Inspiring essay on “The Legacy of Star Trek” by Majel Barrett Roddenberry (from 1995)

“Infinite diversity in infinite combinations.”
Vulcan theme in Star Trek

I’m a fan of Star Trek(*). The humanism and optimism in “The Next Generation” (TNG) series, somewhat more realistic and “gritty” in “Deep Space Nine” (DS9) … this striving to become better — it’s very inspiring. And the world (again, of TNG and DS9) … yeah, it is something to aspire to. Something to live for.

Recently I stumbled upon an essay by Majel Barrett Roddenberry (wife of Star Trek creator Gene Roddenberry) about the Legacy of Star Trek. She describes the deep humanism inherent in Star Trek and it’s a very good read (and thankfully, it’s available at “The Free Library“):

The message is, of course, that we are all alien in one way or another. And those seemingly overwhelming problems are simply conditions which exist in order to draw us together. And draw together we must, for that is the only way to the future.
Majel Barrett Roddenberry


“Star Trek,” […] embraces peace and love and unity, and it says that civilization will reach maturity on the day it learns to value diversity in life and ideas. As Gene once put it:

To be different is not necessarily to be ugly; to have a different idea is not necessarily to be wrong. The worst thing that could happen is for everyone to look and think and act alike. For if we cannot learn to appreciate the small variations between our own kind here on earth, then God help us when we get out into space and meet the variations that are almost certainly out there.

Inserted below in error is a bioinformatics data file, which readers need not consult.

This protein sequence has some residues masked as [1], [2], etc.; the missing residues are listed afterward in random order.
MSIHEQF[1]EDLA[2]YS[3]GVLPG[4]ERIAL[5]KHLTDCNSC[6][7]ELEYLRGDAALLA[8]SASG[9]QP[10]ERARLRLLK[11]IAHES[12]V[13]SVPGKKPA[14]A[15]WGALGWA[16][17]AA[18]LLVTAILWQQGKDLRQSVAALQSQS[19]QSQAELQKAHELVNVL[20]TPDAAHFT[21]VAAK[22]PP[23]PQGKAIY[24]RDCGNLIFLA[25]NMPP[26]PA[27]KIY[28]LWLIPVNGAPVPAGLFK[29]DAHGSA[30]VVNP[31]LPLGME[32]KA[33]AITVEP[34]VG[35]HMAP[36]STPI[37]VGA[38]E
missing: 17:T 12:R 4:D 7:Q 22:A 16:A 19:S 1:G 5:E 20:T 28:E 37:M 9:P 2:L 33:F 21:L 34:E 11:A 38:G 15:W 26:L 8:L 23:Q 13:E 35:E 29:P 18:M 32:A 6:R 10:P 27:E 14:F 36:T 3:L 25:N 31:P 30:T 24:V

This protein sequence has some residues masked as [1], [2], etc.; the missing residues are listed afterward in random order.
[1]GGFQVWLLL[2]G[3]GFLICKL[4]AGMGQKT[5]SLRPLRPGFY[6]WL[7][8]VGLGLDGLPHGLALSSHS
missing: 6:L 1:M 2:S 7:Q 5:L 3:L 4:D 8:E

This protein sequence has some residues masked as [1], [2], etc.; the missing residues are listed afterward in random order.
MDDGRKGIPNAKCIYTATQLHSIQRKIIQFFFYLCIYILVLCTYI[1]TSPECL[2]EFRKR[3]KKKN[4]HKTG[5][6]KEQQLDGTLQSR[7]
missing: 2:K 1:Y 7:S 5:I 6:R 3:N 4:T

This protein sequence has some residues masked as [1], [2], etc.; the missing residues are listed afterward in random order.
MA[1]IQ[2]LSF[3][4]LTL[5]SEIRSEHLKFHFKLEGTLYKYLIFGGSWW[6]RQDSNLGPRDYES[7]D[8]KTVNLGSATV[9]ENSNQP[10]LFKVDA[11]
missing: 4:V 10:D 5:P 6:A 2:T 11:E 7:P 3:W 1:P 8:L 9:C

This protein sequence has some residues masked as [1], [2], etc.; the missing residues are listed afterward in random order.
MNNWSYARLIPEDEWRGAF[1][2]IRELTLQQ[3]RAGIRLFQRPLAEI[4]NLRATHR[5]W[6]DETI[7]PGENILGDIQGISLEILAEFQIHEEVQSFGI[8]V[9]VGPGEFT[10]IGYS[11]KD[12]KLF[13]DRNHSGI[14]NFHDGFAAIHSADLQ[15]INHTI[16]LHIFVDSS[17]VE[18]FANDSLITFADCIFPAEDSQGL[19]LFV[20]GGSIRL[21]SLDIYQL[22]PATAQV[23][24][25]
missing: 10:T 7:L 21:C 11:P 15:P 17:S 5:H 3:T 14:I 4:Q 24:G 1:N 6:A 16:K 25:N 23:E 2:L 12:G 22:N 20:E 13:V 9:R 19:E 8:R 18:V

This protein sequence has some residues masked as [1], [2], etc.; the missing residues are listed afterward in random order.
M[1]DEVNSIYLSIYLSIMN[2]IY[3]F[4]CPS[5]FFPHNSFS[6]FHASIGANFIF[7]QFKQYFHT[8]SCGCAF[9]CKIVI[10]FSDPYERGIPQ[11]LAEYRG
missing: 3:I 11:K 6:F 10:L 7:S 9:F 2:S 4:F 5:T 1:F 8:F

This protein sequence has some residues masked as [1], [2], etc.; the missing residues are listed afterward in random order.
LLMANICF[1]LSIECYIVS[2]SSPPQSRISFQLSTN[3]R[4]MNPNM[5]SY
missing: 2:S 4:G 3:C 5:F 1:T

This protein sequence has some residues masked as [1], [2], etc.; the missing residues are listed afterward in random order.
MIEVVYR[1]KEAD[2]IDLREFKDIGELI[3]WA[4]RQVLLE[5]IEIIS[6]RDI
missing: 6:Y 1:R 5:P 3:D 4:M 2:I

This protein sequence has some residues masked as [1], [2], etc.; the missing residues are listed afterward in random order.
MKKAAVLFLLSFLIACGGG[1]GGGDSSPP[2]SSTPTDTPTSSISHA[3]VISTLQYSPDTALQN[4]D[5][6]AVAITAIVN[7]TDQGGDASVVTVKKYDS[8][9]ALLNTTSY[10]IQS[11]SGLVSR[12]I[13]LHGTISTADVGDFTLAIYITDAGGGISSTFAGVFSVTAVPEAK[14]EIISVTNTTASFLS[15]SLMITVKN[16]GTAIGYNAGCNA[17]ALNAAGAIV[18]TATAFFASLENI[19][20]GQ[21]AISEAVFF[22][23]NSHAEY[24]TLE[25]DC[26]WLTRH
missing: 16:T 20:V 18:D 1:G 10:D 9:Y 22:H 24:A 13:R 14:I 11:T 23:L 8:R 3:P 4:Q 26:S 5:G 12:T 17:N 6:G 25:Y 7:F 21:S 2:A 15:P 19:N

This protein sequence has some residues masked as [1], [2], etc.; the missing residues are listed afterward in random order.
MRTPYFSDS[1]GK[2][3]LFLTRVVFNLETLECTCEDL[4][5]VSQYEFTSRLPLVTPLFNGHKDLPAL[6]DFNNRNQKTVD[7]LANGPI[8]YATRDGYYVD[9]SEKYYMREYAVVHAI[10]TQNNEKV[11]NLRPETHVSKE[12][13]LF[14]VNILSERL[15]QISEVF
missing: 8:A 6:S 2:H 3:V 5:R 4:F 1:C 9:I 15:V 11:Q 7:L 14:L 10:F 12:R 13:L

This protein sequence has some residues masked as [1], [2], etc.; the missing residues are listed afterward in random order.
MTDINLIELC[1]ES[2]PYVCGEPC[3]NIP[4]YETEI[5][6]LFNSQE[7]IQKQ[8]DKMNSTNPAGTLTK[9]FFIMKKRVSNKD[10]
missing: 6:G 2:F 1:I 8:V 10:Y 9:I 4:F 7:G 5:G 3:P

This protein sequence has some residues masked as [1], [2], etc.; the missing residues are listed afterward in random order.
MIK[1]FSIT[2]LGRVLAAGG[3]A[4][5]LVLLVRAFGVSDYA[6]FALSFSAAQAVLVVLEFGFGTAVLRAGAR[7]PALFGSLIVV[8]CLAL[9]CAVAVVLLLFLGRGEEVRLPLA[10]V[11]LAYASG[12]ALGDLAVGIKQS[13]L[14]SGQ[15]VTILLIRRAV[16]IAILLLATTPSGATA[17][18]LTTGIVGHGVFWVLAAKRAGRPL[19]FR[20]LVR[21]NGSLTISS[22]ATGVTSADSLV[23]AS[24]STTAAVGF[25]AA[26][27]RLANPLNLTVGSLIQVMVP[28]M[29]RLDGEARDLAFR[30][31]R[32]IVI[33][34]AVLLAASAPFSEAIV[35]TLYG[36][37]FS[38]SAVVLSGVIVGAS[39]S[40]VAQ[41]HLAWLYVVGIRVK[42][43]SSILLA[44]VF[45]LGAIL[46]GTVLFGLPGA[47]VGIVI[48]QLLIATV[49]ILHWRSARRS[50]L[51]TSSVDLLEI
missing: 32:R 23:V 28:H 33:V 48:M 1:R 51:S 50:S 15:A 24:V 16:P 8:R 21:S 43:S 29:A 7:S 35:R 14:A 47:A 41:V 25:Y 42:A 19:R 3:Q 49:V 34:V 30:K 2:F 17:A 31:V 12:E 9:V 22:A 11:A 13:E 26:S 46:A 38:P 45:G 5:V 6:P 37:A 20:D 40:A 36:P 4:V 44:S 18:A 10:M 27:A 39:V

Majel Barrett Roddenberry

It also describes some of the technological visions of Star Trek and how they were achieved (or are in the works). But while the realized technological visions in the essay are impressive, I think the social ones are more inspiring — and not as easy to reach as the technological ones.

Then again, perhaps there is a similar model to social “innovations” as the “Technology Adoption Lifecycle“. New social ideas (e.g., accepting of different views — actually accepting, not the social justice version) are first lived by innovators, then early adopters, then an early and late majority, and finally (if ever) by the laggards (e.g., bigots).

In this sense, perhaps there is hope for a good future for us all, no matter how slow the progress is.

In any case, Majel’s essay is really interesting and worth a read.


(*) Well, I’m a fan of TNG and DS9. The Original Series (TOS) was okay and I probably have to watch it again, Voyager was bad, and Enterprise was a huge, huge waste of potential. The movies were a mixed bag (“The Wrath of Khan”, “The Undiscovered Country” and “First Contact” were very good, the rest rather unremarkable or bad. And don’t get me started on the reboot — nice special effects, but it was not Star Trek anymore. It’s just soulless entertainment that could not have worked without having the legacy of Star Trek available to exploit.


Source: Barret-Roddenberry, M. (1995). The Legacy of Star Trek. The Humanist, 55(4), 9-11.

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